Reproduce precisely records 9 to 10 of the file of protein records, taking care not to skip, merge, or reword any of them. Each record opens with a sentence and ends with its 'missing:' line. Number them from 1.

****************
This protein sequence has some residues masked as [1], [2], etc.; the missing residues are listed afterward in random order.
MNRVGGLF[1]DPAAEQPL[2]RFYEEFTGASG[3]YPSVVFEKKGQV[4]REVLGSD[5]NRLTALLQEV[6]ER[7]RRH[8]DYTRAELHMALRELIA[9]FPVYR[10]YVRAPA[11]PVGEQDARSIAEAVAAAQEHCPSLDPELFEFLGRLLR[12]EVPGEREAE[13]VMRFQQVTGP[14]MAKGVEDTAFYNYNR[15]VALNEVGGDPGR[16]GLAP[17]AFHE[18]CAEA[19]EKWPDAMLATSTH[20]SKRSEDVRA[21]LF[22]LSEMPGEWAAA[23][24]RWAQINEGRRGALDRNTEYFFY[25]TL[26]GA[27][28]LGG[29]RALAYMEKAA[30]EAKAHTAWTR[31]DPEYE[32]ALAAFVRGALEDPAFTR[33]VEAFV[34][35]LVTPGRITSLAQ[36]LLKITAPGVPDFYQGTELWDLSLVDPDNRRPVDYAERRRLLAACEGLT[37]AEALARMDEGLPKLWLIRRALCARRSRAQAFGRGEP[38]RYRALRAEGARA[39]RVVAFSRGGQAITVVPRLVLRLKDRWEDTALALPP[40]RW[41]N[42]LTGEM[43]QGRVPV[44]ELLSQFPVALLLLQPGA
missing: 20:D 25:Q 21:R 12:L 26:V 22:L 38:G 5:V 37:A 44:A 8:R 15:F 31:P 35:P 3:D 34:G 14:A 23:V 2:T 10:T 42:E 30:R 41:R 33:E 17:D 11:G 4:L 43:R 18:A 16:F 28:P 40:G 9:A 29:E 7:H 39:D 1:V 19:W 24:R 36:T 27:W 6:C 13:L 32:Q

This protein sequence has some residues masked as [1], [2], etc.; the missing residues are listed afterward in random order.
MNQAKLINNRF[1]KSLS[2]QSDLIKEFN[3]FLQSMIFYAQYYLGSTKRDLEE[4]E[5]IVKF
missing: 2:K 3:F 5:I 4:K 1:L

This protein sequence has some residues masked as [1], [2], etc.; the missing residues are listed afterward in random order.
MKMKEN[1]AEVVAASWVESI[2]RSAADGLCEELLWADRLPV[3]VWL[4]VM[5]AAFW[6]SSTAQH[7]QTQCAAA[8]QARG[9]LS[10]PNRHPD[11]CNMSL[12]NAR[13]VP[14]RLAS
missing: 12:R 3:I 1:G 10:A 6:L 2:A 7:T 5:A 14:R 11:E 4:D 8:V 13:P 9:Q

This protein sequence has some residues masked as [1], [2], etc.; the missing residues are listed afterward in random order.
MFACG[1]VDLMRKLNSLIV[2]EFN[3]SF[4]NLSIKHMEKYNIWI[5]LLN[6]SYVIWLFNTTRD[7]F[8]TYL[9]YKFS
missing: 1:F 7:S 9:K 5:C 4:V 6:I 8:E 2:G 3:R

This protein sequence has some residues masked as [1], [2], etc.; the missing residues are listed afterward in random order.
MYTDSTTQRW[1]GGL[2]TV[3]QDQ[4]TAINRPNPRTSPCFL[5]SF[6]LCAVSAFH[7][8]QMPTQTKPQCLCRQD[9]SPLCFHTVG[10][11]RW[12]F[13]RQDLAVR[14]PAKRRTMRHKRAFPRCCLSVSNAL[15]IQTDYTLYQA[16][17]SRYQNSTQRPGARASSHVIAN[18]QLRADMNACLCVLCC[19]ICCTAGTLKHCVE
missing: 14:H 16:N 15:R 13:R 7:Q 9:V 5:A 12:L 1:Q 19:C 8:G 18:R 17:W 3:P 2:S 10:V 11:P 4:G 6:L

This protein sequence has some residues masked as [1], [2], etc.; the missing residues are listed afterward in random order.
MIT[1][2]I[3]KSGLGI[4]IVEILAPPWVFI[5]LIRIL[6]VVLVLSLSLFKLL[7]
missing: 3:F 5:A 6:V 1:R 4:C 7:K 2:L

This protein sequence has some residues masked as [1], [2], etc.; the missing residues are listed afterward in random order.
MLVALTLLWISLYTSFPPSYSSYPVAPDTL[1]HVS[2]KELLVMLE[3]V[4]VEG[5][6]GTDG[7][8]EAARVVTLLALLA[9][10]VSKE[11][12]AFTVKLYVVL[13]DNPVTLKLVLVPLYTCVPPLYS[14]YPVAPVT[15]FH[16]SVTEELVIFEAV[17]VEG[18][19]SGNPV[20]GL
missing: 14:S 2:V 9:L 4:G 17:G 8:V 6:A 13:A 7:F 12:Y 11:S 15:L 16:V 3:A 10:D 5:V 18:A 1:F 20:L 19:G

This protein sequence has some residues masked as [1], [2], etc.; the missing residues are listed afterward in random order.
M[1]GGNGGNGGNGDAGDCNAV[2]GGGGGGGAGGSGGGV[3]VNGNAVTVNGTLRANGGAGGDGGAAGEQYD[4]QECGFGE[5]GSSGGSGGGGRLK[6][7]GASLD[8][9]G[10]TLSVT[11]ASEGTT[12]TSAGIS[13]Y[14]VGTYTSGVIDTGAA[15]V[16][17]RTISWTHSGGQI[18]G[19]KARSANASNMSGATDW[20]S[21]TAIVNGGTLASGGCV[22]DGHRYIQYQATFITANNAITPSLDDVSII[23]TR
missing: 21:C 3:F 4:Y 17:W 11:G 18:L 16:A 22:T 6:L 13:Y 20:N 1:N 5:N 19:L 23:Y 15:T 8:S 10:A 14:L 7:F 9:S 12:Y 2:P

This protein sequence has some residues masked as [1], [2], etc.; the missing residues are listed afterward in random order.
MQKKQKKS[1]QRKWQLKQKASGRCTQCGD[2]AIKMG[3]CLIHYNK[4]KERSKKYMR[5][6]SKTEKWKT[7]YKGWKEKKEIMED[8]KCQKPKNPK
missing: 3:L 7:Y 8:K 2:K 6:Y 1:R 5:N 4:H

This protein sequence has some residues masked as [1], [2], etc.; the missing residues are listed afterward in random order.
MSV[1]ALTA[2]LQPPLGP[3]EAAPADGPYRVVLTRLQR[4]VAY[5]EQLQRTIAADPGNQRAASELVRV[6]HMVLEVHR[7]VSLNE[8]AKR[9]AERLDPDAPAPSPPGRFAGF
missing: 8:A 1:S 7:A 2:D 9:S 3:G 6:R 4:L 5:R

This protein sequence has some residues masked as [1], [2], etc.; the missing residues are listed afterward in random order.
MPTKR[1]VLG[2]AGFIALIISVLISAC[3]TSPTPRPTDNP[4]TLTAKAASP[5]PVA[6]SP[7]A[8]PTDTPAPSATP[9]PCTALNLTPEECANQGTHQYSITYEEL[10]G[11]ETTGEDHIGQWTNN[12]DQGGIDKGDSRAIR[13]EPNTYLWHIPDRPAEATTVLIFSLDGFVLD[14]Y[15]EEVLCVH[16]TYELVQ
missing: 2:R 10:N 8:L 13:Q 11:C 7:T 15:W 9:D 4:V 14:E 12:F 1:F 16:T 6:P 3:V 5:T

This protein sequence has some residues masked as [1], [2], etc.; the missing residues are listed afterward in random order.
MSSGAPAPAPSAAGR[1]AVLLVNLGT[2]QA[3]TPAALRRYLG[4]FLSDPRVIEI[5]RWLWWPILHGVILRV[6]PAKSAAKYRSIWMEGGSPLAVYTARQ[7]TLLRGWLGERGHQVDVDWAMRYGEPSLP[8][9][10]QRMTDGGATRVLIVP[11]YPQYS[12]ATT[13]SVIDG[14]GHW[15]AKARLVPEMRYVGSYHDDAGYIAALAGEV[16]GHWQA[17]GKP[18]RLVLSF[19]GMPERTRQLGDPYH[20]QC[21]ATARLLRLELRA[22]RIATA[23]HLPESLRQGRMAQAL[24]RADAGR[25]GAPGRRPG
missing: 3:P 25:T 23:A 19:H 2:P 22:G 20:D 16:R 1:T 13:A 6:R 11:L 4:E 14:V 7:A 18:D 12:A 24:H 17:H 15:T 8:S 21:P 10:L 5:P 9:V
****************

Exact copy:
This protein sequence has some residues masked as [1], [2], etc.; the missing residues are listed afterward in random order.
MQKKQKKS[1]QRKWQLKQKASGRCTQCGD[2]AIKMG[3]CLIHYNK[4]KERSKKYMR[5][6]SKTEKWKT[7]YKGWKEKKEIMED[8]KCQKPKNPK
missing: 3:L 7:Y 8:K 2:K 6:Y 1:R 5:N 4:H

This protein sequence has some residues masked as [1], [2], etc.; the missing residues are listed afterward in random order.
MSV[1]ALTA[2]LQPPLGP[3]EAAPADGPYRVVLTRLQR[4]VAY[5]EQLQRTIAADPGNQRAASELVRV[6]HMVLEVHR[7]VSLNE[8]AKR[9]AERLDPDAPAPSPPGRFAGF
missing: 8:A 1:S 7:A 2:D 9:S 3:G 6:R 4:L 5:R